Title: The Hallelujah Flight
Author: Phil Bildner
Illustrator: John Holyfield
Publisher: G. P. Putnam's Sons
Concepts: Great Depression, discrimination, racial inequality, altruism
Review: Some folks thought that James Banning had lost his marbles when he announced he wanted to fly his airplane from California to New York. After all, it was the Great Depression and virtually impossible to buy all the mechanical parts and supplies that were needed to fix up the old plane and prepare for such a long trip. Not to worry, said Banning; he planned to stop frequently and solicit donations, food, and fuel along the way, in exchange for letting people sign their names on the wing tips during this historical occasion.
Banning and his skilled mechanic and copilot Thomas Allen became the first African Americans to fly coast to coast across the United States. The "Flying Hoboes," as they were nicknamed, completed the trip in 21 days. Although they encountered much generosity on the ground along the way, they also came across prejudice and barriers to entry in some establishments where they stopped to rest and refuel.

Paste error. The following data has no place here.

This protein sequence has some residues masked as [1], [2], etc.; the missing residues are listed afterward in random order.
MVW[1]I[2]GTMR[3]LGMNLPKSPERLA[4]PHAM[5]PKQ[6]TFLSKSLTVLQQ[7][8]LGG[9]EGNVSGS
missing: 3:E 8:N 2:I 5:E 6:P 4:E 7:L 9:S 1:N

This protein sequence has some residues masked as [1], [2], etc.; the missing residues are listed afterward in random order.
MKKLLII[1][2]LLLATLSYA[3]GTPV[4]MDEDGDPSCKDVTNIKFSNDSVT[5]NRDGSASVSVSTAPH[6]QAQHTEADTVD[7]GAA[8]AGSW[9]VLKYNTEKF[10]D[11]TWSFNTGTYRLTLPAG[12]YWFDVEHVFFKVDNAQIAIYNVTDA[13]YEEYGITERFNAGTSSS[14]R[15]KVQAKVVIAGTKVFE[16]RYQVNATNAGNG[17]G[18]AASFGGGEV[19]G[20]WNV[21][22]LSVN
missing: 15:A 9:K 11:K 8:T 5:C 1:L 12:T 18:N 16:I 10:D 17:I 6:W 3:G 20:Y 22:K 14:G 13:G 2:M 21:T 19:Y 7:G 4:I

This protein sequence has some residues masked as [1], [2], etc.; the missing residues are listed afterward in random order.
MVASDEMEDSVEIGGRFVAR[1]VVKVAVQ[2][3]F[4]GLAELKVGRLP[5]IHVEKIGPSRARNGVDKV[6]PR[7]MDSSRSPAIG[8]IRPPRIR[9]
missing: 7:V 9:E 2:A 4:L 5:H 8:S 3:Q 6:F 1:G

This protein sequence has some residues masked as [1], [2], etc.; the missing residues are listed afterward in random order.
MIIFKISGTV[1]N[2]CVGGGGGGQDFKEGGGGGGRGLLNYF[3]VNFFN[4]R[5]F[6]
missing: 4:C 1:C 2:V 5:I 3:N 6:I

Beautifully illustrated by acclaimed artist John Holyfield, this engaging book shines the spotlight on two relatively unknown historical figures who overcame not only extremely tight financial constraints but also institutionalized discrimination by race as they flew their way into the record books. Parents and teachers looking to expand their children's book collections to include new works of historical fiction will find this book an appealing choice.
Review by: Rutgers University Project on Economics and Children